Raphael, 'The Healing of the Lame Man'
Bodycolour over charcoal underdrawing on paper, mounted on canvas
Height 342 cm x width 536 cm
On loan from HM Queen Elizabeth II; rcin 912946
'Now Peter and John went up together into the temple at the hour of prayer, being the ninth hour. And a certain man lame from his mother's womb was carried, whom they laid daily at the gate of the temple which is called Beautiful, to ask alms of them that entered into the temple; Who seeing Peter and John about to go into the temple asked an alms. And Peter, fastening his eyes upon him with John, said, Look on us. And he gave heed unto them, expecting to receive something of them. Then Peter saith, Silver and gold have I none; but such as I have give I thee: In the name of Jesus Christ of Nazareth rise up and walk. And he took him by the right hand, and lifted him up: and immediately his feet and ankle bones received strength. And he leaping up stood, and walked, and entered with them into the temple, walking, and leaping, and praising God.'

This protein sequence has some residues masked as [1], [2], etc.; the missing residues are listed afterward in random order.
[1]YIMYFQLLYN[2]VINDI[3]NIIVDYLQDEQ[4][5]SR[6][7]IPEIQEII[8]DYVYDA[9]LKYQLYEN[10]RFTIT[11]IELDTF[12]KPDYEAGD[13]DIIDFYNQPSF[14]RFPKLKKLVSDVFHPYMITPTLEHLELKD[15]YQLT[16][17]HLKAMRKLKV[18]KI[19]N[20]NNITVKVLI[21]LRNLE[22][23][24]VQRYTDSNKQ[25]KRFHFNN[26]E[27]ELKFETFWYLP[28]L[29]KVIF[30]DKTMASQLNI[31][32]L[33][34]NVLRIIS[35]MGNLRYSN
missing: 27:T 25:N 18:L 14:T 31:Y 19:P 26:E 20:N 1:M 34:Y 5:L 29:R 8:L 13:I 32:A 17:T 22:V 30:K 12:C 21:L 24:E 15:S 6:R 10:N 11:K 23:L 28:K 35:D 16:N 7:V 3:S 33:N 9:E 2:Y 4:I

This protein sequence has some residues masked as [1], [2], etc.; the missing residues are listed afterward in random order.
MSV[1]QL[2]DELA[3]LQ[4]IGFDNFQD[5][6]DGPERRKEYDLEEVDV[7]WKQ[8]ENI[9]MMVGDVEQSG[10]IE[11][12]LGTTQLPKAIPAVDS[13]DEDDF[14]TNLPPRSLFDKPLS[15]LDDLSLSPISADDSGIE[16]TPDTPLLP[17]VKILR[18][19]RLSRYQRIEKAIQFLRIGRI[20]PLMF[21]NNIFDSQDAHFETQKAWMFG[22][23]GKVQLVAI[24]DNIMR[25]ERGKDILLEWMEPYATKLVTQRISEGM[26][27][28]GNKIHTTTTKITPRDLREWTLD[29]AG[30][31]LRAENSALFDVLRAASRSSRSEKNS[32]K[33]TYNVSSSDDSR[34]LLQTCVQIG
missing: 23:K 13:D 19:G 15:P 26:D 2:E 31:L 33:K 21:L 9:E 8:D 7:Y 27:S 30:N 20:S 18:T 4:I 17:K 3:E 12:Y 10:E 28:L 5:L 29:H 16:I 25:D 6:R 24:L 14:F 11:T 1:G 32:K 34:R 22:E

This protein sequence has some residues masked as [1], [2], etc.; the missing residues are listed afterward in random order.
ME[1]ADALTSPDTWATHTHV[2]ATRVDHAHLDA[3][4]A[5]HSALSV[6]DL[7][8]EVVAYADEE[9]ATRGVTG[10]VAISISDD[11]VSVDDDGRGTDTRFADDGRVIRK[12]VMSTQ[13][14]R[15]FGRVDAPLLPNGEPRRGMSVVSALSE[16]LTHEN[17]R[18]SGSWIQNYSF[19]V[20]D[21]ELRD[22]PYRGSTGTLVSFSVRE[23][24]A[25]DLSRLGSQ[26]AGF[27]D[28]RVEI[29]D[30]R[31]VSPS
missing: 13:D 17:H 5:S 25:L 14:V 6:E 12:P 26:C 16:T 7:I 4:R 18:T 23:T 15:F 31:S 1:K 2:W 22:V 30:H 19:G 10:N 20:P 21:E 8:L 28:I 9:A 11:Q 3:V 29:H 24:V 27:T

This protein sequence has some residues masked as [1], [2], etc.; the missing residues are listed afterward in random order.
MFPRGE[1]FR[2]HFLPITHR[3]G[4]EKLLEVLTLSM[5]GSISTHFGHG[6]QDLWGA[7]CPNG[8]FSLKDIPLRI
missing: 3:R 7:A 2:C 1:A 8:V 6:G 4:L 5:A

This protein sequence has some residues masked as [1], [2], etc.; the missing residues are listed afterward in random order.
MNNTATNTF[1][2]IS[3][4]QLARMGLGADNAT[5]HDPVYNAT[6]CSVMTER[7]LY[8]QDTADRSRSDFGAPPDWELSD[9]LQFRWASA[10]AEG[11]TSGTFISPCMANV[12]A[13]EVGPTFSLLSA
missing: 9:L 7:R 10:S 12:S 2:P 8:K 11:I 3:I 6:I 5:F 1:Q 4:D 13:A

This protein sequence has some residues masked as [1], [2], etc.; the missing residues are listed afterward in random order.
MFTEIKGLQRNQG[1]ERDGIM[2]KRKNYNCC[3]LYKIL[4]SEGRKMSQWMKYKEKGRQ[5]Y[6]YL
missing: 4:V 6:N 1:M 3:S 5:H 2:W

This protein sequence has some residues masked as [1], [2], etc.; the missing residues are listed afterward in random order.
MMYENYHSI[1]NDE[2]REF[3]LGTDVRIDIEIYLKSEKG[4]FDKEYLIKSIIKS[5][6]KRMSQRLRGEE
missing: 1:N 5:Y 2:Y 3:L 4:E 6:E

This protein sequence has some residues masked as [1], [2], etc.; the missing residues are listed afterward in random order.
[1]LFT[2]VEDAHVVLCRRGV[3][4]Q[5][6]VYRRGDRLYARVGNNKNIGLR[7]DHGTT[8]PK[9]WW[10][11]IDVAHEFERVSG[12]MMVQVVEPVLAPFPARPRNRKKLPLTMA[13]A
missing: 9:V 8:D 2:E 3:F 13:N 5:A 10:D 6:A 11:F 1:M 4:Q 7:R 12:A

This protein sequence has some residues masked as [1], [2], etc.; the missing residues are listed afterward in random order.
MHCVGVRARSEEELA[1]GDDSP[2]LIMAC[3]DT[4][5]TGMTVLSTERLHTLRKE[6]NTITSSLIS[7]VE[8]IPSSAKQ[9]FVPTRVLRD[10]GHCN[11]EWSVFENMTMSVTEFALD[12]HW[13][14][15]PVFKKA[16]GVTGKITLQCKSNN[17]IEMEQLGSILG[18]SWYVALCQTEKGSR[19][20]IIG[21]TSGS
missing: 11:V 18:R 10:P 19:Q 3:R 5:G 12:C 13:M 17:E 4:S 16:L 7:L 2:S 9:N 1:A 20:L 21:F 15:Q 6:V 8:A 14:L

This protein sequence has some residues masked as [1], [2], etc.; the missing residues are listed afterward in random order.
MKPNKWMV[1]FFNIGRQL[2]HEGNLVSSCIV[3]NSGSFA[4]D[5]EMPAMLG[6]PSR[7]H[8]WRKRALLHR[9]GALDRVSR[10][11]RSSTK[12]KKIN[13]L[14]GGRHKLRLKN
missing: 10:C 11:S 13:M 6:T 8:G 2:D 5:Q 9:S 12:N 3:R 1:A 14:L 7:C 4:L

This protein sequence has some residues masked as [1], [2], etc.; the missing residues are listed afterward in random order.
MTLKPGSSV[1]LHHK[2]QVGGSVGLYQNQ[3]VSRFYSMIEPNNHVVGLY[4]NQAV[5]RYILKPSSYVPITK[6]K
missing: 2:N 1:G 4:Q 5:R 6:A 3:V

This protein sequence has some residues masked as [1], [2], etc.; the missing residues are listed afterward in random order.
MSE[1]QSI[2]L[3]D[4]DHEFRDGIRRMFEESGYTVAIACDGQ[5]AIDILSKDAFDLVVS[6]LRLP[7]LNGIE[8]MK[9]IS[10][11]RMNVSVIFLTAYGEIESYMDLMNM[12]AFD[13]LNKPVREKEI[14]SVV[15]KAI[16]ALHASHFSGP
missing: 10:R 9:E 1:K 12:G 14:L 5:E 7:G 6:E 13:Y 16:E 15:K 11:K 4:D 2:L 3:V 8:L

A crowd is gathered at the gate of the Temple in Jerusalem. At the centre stands Peter (bearded, in a blue and yellow robe), healing the lame man, while John the Evangelist (the youthful figure in a salmon-coloured robe) looks on. This act symbolises Peter's spiritual healing and conversion of the Jews. Taken together with The Conversion of the Proconsul, it illustrates the different missions of Peter and Paul; whereas Peter's mission is to convert the Jews, Paul's is to convert the Gentiles.
Raphael based the ornate, twisted columns on antique examples in St Peter's Basilica in Rome. At the time, they were thought to have come from Solomon's Temple in Jerusalem.